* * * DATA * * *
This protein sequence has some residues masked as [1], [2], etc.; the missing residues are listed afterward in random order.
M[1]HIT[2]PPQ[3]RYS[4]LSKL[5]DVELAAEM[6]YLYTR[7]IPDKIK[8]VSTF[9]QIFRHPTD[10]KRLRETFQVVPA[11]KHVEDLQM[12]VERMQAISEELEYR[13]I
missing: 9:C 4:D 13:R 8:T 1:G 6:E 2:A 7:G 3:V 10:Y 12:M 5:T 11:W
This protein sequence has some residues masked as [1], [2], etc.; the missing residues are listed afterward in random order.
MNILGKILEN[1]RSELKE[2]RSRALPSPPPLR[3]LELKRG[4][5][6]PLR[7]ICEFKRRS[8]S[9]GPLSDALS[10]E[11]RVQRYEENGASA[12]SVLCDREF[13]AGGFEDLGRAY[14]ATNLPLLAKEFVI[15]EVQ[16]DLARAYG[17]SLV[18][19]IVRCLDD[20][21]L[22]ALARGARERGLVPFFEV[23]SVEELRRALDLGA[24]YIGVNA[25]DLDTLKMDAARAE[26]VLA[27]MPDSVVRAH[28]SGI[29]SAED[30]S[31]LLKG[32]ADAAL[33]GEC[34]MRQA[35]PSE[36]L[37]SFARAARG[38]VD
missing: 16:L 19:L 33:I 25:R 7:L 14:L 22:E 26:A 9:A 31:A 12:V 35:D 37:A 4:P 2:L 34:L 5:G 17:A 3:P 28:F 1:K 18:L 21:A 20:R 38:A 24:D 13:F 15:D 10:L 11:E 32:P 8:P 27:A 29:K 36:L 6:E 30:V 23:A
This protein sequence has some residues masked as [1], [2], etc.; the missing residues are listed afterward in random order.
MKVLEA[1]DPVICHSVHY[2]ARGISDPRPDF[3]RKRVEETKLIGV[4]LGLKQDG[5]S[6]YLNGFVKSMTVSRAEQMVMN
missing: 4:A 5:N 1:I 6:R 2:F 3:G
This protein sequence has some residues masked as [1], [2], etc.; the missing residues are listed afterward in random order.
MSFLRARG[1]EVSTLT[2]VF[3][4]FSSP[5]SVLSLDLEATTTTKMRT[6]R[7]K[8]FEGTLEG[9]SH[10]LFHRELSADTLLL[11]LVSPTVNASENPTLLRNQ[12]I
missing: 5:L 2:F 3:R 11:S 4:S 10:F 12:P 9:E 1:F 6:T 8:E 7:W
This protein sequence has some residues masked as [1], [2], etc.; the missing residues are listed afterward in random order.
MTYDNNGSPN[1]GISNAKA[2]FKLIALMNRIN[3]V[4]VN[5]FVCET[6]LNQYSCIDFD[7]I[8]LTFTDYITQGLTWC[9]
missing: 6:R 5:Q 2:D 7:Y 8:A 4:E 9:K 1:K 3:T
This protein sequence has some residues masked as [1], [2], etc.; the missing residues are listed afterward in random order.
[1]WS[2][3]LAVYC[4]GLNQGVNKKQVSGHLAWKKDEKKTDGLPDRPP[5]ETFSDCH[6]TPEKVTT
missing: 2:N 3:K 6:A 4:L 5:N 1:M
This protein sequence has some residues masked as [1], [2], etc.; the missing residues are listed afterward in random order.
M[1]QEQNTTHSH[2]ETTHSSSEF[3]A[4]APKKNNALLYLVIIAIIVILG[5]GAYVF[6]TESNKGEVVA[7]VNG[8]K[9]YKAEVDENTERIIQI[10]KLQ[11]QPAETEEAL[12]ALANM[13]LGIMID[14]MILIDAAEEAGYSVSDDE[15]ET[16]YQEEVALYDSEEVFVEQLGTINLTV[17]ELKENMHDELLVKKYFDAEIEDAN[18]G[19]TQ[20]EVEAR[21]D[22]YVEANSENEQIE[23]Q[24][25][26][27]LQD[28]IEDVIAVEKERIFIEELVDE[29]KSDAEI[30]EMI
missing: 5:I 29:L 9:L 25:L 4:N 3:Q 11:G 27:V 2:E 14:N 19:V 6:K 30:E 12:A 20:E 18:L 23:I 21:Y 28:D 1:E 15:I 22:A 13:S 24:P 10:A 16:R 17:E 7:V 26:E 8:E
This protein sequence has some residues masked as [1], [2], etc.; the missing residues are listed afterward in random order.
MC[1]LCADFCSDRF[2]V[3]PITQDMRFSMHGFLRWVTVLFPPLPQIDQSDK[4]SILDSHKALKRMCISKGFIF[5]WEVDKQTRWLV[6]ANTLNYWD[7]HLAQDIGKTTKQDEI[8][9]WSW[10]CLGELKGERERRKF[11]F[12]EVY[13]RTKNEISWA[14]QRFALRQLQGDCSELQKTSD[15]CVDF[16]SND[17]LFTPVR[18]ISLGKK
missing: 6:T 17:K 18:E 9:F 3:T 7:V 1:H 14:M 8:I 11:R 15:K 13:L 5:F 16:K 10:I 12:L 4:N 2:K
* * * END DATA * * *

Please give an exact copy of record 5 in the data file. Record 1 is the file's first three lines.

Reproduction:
This protein sequence has some residues masked as [1], [2], etc.; the missing residues are listed afterward in random order.
MTYDNNGSPN[1]GISNAKA[2]FKLIALMNRIN[3]V[4]VN[5]FVCET[6]LNQYSCIDFD[7]I[8]LTFTDYITQGLTWC[9]
missing: 6:R 5:Q 2:D 7:Y 8:A 4:E 9:K 1:K 3:T